Acclimation

Ah! Fall has fallen, with a marvelous cold front (you Northerners can laugh). I’m breaking out the long sleeved shirts for day time highs in the sixties and the multiple warm blankets for lows in the forties.

It won’t last.

But it will return, again and again, more frequently until Winter is here, and I will have acclimated. T-shirts in the house and grab a windbreaker when I go outside.

We acclimate socially and culturally too. Sometimes it’s a shock at first, but it keeps coming around until we barely notice, anymore.

And tech! Let us not forget the technological changes around us.

Mostly for the good. I mean, I’m too old and stiff to really want to give my car a tune up myself. In fact, given the state of my knees, changing my next flat is going to be an interesting challenge.

But I never want to see a manual typewriter again. Well, maybe in a museum . . .

And the internet lets me pretend I’m not a socially inept hermit.

I’m a late adapter for most of the tech changes. My vehicles don’t have backup cameras. I rarely pickup my cell phone on the way out of the house, and I don’t have cable TV.

Social and cultural changes? Actually, starting out in California I grew up with the early liberal agenda as the norm, so adjusting to the rest came easy . . . until I started noticing they had drifted away from reality.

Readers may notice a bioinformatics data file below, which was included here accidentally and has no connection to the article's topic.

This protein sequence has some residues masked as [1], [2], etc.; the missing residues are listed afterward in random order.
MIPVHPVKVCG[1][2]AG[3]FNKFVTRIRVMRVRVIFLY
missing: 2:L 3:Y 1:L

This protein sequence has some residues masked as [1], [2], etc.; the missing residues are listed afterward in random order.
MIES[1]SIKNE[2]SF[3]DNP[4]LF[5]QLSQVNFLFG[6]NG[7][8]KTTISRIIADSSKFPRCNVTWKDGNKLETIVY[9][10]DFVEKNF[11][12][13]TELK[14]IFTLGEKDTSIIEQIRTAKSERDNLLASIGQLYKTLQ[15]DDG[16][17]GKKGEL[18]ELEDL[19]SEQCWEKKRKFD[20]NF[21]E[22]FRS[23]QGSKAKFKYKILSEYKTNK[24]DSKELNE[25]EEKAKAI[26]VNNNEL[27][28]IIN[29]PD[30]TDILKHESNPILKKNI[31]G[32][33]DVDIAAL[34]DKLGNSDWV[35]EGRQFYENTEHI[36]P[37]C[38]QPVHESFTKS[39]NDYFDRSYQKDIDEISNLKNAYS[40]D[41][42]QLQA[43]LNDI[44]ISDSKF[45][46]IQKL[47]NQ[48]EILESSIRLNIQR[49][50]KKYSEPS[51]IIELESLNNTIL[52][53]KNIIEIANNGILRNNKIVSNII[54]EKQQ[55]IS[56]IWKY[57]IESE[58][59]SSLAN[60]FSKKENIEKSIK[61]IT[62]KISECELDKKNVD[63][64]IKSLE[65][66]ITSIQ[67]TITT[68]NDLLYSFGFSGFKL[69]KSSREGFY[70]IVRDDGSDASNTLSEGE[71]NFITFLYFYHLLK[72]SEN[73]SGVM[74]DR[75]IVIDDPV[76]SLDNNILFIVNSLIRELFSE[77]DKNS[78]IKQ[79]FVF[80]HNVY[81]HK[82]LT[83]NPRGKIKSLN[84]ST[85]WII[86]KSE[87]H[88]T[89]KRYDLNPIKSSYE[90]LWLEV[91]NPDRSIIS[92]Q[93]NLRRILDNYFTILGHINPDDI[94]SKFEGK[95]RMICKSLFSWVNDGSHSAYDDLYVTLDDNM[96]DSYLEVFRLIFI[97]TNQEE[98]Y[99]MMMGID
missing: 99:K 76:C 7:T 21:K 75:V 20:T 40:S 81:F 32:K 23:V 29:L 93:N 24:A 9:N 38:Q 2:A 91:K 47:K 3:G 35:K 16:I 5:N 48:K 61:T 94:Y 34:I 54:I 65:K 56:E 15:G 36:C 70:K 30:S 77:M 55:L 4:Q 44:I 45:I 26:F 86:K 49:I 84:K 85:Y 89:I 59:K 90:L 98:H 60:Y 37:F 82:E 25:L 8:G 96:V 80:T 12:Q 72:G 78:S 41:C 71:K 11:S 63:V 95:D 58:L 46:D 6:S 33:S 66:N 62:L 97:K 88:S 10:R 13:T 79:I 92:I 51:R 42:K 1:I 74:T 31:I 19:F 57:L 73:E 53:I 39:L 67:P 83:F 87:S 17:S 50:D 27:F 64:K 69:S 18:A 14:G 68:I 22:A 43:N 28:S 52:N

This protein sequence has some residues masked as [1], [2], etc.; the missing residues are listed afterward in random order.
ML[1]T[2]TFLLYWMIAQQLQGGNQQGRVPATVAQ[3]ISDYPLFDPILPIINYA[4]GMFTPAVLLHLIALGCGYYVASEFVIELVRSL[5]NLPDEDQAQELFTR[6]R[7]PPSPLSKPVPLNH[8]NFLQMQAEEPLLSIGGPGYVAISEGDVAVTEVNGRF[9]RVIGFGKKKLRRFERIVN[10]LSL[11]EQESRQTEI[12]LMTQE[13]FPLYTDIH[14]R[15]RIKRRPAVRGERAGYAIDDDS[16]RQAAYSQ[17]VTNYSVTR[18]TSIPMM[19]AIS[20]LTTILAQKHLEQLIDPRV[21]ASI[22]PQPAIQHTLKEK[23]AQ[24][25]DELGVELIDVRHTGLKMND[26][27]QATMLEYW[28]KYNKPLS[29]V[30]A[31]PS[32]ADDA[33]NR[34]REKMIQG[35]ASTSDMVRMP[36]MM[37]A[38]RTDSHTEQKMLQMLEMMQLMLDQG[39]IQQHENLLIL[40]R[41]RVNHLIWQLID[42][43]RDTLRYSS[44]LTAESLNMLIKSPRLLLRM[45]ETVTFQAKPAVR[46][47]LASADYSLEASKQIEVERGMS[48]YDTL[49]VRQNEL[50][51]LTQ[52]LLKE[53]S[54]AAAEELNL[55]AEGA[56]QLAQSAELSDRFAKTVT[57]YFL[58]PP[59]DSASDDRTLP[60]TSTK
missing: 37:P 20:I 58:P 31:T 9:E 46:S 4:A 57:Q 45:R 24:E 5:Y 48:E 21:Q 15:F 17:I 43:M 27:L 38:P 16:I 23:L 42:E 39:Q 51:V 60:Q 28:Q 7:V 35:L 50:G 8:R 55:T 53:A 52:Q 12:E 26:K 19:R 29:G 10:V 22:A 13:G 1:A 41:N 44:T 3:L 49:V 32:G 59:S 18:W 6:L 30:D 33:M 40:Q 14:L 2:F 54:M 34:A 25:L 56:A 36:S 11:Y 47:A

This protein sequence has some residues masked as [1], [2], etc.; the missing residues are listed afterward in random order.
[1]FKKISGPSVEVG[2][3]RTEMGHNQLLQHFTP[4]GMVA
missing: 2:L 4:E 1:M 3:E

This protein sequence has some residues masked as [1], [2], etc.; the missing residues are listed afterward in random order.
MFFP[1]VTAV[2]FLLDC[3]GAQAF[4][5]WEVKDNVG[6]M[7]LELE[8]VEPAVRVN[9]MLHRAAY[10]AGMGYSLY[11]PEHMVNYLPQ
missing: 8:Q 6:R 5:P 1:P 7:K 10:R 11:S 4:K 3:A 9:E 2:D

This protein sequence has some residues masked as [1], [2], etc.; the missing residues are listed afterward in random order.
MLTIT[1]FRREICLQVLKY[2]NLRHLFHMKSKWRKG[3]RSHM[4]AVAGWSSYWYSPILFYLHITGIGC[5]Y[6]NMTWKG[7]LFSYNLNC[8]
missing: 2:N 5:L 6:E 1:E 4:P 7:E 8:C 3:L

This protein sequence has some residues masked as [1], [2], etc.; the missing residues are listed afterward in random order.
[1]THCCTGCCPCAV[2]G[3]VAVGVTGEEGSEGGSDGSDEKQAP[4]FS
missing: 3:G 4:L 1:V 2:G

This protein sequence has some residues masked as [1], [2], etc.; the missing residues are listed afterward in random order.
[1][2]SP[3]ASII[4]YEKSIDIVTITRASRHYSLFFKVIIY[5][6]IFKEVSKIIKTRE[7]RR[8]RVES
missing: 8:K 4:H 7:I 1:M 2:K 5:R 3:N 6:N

I have a degree in Geology, worked as a Geophysicist in the petroleum industry . . . so I knew climate was always changing, that we’re in an interglacial between Ice Ages . . . and I’d taken every astronomy and planetary science class offered and what was being said by the environmentalists had veered away from the possible and into fantasy territory.

Such a rude awakening!

(Although not a big as the cultural shock of moving to Texas. Forty years later, I’m LMAO over the Babylon Bee’s Californians move to Texas videos https://babylonbee.com/video/californians-adjust-to-new-life-in-texas )

And once one’s naive trust is broken . . . You tend to examine everything.

I was amazingly politically blind.

Eww. Some things you just can’t unknow.

And now the culture’s really going down the drain, and taking two generations down with it.

Because too many people have acclimated to “consenting adults” can do whatever they want and then slid quietly, deeper and deeper until we’re in a full blown war to destroy children.

And men. And women.

We’ve slid down into this hole and when I looked around . . . there’s a whole lot of people still digging . . . and a whole lot of people ready to fight it.

The Woke have crossed a line in the sand that a lot of people will not ever accept.

Sometimes it’s stories that provide the acclimation and now I’m looking back at my writing, some of which is quite weird. I suppose I’ve crossed a lot of lines, but the culture is changing so fast that some of the stuff I thought might be too nasty to publish is now ordinary.

But I didn’t destroy children. I may put them in peril, but they fight and win. Or get rescued.

I refuse to Acclimated past this line in the sand . . . and I need to pay attention to what I’m writing. Is my fictional magical ability to cure anything taking away the horror of what is being done to children in real life?

I need to pay attention!

We all do. Stories have power.

27 comments

  1. The first rule of holes. When you find yourself in one, quit digging.
    Sounds like you figured that out a long time ago. Congratulations.

    1. True. But also remember, the market can stay irrational longer than you can stay solvent too.